House prices in Wembley and surrounding areas have increased by nearly £200,000 in the last decade

 
Shruti Tripathi Chopra
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Wembley celebrates the 10th anniversary since officially re-opening today (Source: Getty)

House prices in Wembley and its surrounding areas have gone up by nearly £200,000 on average since the stadium re-opened a decade ago.

House prices in postcodes closest to the stadium, which celebrated the 10th anniversary since officially re-opening today, have jumped over 70 per cent, according to data from Halifax.

The average house prices in the six postal districts near Wembley Park in Harrow and north west London have risen from £259,979 in February 2007 to £445,545 in February 2017, an increase of more than four times the rate of increase seen in the UK.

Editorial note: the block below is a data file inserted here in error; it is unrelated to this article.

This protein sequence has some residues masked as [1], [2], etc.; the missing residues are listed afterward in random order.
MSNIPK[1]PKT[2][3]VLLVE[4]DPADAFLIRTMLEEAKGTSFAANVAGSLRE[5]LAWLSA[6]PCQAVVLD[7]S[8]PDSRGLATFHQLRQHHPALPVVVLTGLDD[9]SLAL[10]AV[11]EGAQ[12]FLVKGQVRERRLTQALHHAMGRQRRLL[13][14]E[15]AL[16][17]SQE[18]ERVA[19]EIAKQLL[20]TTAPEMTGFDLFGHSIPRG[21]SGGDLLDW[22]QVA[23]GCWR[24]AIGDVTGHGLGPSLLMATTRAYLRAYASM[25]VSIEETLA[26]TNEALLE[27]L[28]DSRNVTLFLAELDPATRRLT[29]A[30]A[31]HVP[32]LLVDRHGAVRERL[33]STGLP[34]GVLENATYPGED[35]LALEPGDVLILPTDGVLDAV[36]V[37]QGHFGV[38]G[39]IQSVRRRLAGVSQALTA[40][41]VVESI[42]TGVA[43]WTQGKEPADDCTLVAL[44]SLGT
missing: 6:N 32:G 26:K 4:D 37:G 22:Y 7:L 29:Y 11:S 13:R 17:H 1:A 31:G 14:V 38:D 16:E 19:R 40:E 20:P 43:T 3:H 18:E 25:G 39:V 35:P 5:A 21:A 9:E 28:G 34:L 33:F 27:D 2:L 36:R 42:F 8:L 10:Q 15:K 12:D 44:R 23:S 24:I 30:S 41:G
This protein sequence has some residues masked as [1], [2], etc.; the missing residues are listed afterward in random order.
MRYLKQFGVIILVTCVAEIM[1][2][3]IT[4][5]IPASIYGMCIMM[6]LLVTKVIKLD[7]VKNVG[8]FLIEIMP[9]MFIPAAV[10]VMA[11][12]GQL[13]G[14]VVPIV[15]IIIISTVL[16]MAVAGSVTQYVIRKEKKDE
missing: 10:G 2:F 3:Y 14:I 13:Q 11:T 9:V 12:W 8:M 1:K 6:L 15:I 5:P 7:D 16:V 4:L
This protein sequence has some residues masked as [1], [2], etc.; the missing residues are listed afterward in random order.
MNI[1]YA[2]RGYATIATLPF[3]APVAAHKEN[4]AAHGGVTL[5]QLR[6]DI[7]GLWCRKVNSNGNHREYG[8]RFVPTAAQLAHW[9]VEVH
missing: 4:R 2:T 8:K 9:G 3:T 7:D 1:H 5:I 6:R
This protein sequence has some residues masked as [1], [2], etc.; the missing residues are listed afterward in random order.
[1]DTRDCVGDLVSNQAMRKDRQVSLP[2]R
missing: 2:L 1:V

Property prices in the UK have grown on average by 22 per cent in a decade, from £203,842 to £247,676.

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Willesden (NW10) near Wembley enjoyed the greatest rise in average house prices with a growth of 94 per cent from £272,063 in February 2007 to £528,996 in February 2017 (£256,934 in cash terms). It is also the only district to outpace the rest of London.

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Martin Ellis, Halifax housing economist, said: “The Wembley area has undergone a great deal of regeneration over the past 10 to 15 years with the new stadium formally opened by Prince William at the 2007 FA Cup Final.

“The regeneration programme is still ongoing, with Wembley named as one of the London mayor’s housing zones and calls for a Crossrail link to be extended to the area.

“As a result, businesses and households have been attracted to the area and more recently, average house prices surrounding the Wembley Park have outpaced the rest of London and the UK overall.”

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